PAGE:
A thousand of anything implies routine and the 1,000th of Courtney Vandersloot’s passes to have assisted a basket at Gonzaga University mirrored that, lobbed an arm’s length over the baseline into the hands of Kayla Standish for a layup.
Hold the mustard.
It took Gonzaga just eight trips down the floor Saturday for the senior guard to collect the three assists she needed to reach the big round number, allowing the Zags and 4,744 in attendance at McCarthey Athletic Center to settle back for more of the routine – another West Coast Conference blowout.
Which never happened.
It’s remarkable how these heralded anointments are often carpet-bombed with the hiccups. Strafed earlier this season in Malibu, Pepperdine did not back down here, and still led by nine with 14 1/2 minutes to play – something the Zags haven’t exper- ienced against a WCC team at home in two years.
So on Courtney Vandersloot’s big day, restoring order was left to … Courtney Vandersloot.
The Zags would score the next 13 points and never surrender the lead in a 73-59 victory, and all 13 were either started or finished by Vandersloot, suggesting again that she’s not just another pretty pass. If Gonzaga plays long enough this season, she has a chance at being the first collegian to top 1,000 assists and 2,000 points. She can score on drives, runners, 3s. She is – by coach’s acclaim – the team’s best on-ball defender.
“I think she’s embracing the fact that she’s a really good player,” said Gonzaga coach Kelly Graves. “Some never do.”
But Saturday was all about the passing. In reaching 1,000, Vandersloot joins just three other women and three men who have done so at the Division I level.
Yet we could have been here sooner.
In Vandersloot’s first appearance as a Bulldog three seasons ago, she checked in off the bench with the game 3 1/2 minutes old and had her first assist 16 seconds later. Before she took a breather, Vandersloot had notched three more and the Zags were off on a 91-72 romp over Washington. Her line for the night: 10 assists, no turnovers.
But Graves, erring on the side of loyalty to a good-soldier senior, didn’t make her a starter for nearly another month.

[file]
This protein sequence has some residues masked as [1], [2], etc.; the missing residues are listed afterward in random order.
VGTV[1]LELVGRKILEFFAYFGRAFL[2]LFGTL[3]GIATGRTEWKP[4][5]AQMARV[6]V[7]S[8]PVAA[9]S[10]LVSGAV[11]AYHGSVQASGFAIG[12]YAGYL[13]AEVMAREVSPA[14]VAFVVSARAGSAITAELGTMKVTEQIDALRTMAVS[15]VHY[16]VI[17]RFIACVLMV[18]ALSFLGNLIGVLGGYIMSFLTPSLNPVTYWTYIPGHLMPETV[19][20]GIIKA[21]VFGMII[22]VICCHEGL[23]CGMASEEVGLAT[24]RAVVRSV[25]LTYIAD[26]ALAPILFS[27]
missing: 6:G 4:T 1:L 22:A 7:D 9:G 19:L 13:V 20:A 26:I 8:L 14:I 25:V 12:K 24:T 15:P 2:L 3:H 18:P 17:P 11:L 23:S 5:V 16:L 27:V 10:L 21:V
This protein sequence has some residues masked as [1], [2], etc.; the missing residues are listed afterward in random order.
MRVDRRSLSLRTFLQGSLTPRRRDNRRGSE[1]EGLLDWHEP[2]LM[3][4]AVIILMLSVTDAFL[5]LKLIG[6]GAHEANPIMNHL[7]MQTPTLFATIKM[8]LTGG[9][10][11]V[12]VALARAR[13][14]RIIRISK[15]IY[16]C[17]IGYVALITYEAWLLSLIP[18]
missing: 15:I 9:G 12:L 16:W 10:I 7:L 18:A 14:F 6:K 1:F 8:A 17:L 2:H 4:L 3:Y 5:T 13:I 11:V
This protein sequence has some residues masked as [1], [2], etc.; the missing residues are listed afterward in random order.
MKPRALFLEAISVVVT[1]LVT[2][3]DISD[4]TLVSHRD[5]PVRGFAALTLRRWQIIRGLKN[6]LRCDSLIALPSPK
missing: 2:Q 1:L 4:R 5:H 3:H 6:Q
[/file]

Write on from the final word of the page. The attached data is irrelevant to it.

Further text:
“We were an entirely different team when she stepped on the floor,” he acknowledged.
Katelan Redmon was on the opposing side that night (“I had a good view from the bench – I got two quick fouls”) before transferring to GU the following year, and can whittle down her coach’s broader view.
“Unlike most point guards, she can find you even if you don’t think you’re open,” Redmon said, “if that makes sense. If you have even a little space, she’s going to get you the ball.”
This uncannily calls to mind a remark Karl Malone once made after an implausible pass by Utah Jazz teammate John Stockton – another Gonzagan whose assist milestones are in the many multiples of a thousand – hit him in stride for a layup as Michael Jordan rode piggyback.
“I thought, ‘Well, Stock doesn’t throw bad passes,’ ” Malone said then, “so I must be open.”
Stockton’s retired Gonzaga jersey, of course, hangs on the wall above where Vandersloot does her business these days. He has given her some informal counsel in the past, and so maybe it’s not surprising that when asked what assists measure, her answers echoed what he outlined back when he was becoming the NBA’s all-time leader:
• Finishers: “I can’t get an assist without them making the basket,” she said, “and I always tell them it’s a lot harder making the basket than it is to make the pass.”
• Pace: “I get a lot of assists in transition and because we push the ball, so I’m fortunate to play in a style I like to play and where I’m at my best.”
• Familiarity: “It’s knowing your teammates – some you can give it to early, some need it right by the basket. And it’s having the ball in your hands that much.”
Great teammates obviously don’t hurt, although one of the women ahead of her in the 1,000 Club – Tine Freil – played on mostly .500 teams at Pacific. That reflects Stockton’s GU days, when he set up nearly a third of his teammates’ field goals. In GU’s rich point guard history, only one player approaches that figure.
Different time, different teams, different game, far different pace.
“You can’t compare,” reasoned Graves, “but even here at Point Guard U. with Stockton and (Dan) Dickau and Blake Stepp and all the rest, I’m not sure she’s not the best.”
Or at least something out of the routine.